In brief

In the recent decision of Janesh s/o Rajkumar v Unknown Person (“CHEFPIERRE“) [2022] SGHC 264, the Singapore High Court found that NFTs can be regarded as property, and a proprietary injunction may be issued by the Court to prevent the dissipation of NFTs.

This decision follows the tenor of the Singapore High Court’s earlier decision this year in CLM v CLN [2022] SGHC 46 (“CLM”), which established that cryptocurrency could be classified as property that could be protected via proprietary injunctions. Our client update on CLM may be accessed here.

  • While the decentralised nature of blockchains may pose difficulties when it comes to establishing jurisdiction, there must be a court which has the jurisdiction to hear the dispute. The primary connecting factor contemplated by the Court was the fact that the Claimant was located in Singapore and carried on his business here.
  • The Claimant’s failure to identify the name and identification number of the person behind the account known as chefpierre.eth (“Defendant“) did not amount to a failure to comply with the Rules of Court 2021 (“ROC 2021“). The Court will interpret the ROC 2021 purposively and ensure that access to justice is not overtly restricted. That said, the description of the Defendant must be sufficiently certain so as to identify who would fall under such description.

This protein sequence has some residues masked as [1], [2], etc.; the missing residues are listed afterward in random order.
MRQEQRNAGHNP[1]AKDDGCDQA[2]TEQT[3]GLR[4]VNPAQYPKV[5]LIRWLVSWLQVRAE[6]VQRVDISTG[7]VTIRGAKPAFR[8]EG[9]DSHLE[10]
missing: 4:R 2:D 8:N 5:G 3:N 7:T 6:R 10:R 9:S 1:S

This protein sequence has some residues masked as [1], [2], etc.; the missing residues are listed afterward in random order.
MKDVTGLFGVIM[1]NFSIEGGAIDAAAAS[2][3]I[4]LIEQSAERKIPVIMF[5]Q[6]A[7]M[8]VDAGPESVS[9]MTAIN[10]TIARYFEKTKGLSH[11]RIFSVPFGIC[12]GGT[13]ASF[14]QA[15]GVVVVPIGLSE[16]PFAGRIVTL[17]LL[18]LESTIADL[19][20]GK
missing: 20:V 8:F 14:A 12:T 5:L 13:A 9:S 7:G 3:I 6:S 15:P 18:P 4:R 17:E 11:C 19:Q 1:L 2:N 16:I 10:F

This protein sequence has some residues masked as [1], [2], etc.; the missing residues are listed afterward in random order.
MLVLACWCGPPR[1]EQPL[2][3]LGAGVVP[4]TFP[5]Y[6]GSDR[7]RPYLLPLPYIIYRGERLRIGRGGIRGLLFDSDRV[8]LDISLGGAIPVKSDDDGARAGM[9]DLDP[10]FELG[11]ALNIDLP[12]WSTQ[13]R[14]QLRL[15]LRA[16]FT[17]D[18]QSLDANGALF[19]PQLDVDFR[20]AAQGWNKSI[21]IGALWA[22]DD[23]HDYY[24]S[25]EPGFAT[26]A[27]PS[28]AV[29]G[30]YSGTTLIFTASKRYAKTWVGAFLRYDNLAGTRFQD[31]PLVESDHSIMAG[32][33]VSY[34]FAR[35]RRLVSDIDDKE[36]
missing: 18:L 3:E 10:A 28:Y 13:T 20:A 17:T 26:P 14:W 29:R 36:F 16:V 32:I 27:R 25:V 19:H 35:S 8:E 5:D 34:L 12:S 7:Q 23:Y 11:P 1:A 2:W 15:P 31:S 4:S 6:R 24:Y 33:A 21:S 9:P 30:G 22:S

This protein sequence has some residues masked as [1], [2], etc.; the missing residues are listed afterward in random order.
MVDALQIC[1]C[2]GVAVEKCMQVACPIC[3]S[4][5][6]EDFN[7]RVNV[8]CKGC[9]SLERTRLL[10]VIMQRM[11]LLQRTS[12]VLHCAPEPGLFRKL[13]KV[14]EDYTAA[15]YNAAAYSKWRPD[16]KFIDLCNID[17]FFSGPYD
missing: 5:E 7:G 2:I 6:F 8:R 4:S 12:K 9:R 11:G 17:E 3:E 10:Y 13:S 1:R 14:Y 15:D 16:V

• Substituted service may be effected on a Defendant out of jurisdiction. Here, the Court had allowed the Claimant to serve the cause papers and orders made on the Defendant’s Twitter, Discord accounts and messaging function of the Defendant’s cryptocurrency wallet address.
  • Under Singapore law, NFTs may be recognised as property under the classic definition established in National Provincial Bank Ltd v Ainsworth [1965] AC 1175 (“Ainsworth“). Thus, NFTs are capable of giving rise to proprietary rights which could be protected by a proprietary injunction.

Background facts

In the present case, the Claimant was the owner of an NFT known as the Bored Ape Yacht Club (BAYC) ID #2162 (“Bored Ape NFT“).

Image source: Janesh s/o Rajkumar v Unknown Person judgment

He had entered into several loan agreements with the Defendant to borrow cryptocurrencies with the Board Ape NFT as collateral. These loan agreements would include several provisions which allow the Claimant a reasonable opportunity to make full repayment of the loan, before the Defendant could “foreclose” upon the Board Ape NFT.